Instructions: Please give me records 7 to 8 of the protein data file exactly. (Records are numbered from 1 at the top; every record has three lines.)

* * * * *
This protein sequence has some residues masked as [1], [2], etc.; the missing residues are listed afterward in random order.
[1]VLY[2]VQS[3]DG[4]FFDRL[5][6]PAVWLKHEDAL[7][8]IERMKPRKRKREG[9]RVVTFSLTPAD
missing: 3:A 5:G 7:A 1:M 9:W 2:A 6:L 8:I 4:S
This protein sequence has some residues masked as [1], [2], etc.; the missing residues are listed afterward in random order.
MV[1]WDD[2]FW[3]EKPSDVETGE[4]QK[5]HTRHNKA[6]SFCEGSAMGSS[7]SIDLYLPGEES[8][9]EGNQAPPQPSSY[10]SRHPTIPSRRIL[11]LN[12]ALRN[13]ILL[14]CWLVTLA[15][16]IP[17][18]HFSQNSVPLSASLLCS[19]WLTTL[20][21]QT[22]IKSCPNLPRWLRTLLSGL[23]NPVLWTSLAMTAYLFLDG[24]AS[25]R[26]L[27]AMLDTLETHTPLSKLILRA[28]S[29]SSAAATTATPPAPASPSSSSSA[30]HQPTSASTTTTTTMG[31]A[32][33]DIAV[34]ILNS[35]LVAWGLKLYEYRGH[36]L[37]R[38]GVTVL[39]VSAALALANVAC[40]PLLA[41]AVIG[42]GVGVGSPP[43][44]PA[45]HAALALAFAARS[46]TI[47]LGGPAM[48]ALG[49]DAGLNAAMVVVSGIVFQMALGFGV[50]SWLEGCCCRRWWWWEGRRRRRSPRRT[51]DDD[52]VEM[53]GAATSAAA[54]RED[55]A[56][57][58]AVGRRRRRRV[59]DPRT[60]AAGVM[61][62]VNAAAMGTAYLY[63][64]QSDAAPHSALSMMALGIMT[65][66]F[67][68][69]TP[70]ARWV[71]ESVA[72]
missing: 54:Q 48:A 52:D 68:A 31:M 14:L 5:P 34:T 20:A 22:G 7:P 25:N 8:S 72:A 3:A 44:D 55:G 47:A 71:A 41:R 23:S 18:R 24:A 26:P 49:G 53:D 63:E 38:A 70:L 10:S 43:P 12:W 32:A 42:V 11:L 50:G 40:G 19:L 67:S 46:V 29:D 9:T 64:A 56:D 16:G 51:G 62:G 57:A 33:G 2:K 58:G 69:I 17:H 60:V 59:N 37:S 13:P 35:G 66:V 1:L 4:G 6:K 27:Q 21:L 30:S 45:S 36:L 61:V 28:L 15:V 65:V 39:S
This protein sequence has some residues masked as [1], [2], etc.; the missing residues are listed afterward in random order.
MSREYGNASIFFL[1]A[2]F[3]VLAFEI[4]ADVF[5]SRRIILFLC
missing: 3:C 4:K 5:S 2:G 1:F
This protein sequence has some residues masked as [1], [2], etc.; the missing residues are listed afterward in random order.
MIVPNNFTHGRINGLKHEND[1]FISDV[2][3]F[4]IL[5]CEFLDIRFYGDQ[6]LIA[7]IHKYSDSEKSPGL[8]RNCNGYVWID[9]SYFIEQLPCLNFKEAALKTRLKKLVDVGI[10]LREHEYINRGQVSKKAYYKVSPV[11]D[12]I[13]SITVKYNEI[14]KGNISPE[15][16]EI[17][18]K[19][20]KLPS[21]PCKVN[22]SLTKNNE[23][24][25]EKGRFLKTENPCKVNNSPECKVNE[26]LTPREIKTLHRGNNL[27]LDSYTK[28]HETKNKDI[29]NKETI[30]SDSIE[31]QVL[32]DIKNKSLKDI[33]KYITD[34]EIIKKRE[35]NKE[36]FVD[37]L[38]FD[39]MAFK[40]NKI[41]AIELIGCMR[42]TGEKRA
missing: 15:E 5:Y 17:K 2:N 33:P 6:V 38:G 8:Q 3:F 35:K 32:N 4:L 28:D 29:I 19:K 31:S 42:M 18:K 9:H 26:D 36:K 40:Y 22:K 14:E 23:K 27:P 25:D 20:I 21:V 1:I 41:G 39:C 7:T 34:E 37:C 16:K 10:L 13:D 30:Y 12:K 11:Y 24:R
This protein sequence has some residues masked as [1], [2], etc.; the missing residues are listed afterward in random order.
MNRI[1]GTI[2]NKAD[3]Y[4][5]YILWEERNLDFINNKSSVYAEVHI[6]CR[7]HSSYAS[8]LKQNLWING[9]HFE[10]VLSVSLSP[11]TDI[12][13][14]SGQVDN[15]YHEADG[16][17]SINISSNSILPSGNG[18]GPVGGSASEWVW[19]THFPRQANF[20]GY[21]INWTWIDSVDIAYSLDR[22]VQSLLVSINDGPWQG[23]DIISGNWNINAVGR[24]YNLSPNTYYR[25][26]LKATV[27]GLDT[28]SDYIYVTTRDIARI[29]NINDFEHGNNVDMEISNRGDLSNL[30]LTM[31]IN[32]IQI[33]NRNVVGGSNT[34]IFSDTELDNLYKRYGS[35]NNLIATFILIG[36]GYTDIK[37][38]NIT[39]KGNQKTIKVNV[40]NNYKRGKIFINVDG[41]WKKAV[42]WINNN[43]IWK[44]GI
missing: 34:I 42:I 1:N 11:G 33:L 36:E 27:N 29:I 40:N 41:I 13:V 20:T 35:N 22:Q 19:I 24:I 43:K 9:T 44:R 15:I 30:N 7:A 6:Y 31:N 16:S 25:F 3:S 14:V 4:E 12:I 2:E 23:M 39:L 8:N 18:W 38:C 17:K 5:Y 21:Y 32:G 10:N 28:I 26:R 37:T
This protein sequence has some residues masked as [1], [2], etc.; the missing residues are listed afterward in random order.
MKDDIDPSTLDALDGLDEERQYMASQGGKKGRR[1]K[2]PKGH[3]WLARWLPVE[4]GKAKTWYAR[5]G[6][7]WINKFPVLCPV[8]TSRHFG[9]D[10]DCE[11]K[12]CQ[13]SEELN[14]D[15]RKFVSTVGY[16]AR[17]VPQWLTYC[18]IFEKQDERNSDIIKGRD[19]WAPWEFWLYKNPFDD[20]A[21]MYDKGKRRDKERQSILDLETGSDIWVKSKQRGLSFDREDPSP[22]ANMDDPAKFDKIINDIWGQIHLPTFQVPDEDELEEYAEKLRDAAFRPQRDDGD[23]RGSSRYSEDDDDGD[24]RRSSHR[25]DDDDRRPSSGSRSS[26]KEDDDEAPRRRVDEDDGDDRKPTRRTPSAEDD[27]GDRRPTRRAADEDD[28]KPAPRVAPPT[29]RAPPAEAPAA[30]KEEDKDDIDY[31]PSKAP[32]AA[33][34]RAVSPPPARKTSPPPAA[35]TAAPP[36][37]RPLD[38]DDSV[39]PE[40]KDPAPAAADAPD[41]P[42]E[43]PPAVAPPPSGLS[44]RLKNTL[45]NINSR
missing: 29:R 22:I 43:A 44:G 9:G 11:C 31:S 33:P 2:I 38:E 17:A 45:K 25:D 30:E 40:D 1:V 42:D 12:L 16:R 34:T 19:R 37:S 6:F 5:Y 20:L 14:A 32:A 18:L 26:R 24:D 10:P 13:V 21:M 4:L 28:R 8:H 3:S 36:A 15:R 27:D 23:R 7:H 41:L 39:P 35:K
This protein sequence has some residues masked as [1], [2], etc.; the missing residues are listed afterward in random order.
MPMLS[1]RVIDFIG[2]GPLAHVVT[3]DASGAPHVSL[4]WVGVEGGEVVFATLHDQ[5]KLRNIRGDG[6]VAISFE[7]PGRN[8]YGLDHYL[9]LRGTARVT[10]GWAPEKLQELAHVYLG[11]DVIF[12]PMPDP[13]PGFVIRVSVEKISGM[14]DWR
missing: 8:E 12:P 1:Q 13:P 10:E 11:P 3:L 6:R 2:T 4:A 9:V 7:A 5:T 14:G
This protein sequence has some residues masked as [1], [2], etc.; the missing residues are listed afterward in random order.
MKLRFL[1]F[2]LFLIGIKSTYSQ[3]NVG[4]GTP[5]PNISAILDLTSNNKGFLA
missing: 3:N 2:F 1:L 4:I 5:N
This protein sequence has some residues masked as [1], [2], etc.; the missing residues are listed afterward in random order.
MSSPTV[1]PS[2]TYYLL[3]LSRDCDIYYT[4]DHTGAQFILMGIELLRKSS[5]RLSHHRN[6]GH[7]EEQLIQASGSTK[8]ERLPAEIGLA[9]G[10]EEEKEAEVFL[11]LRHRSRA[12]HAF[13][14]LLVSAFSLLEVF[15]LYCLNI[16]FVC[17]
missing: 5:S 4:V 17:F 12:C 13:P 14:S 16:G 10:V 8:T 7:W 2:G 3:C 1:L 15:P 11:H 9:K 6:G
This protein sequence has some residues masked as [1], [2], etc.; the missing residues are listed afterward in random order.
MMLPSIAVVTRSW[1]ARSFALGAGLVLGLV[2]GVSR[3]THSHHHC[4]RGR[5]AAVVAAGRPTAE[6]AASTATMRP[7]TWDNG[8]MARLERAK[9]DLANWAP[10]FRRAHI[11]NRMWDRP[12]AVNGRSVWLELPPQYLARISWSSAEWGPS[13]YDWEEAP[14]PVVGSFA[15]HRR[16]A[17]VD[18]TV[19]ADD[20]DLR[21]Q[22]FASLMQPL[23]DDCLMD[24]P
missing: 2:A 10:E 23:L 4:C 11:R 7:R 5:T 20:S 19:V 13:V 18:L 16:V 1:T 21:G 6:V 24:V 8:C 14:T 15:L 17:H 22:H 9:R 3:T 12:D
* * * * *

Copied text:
This protein sequence has some residues masked as [1], [2], etc.; the missing residues are listed afterward in random order.
MPMLS[1]RVIDFIG[2]GPLAHVVT[3]DASGAPHVSL[4]WVGVEGGEVVFATLHDQ[5]KLRNIRGDG[6]VAISFE[7]PGRN[8]YGLDHYL[9]LRGTARVT[10]GWAPEKLQELAHVYLG[11]DVIF[12]PMPDP[13]PGFVIRVSVEKISGM[14]DWR
missing: 8:E 12:P 1:Q 13:P 10:E 11:P 3:L 6:R 2:T 4:A 9:V 7:A 5:T 14:G
This protein sequence has some residues masked as [1], [2], etc.; the missing residues are listed afterward in random order.
MKLRFL[1]F[2]LFLIGIKSTYSQ[3]NVG[4]GTP[5]PNISAILDLTSNNKGFLA
missing: 3:N 2:F 1:L 4:I 5:N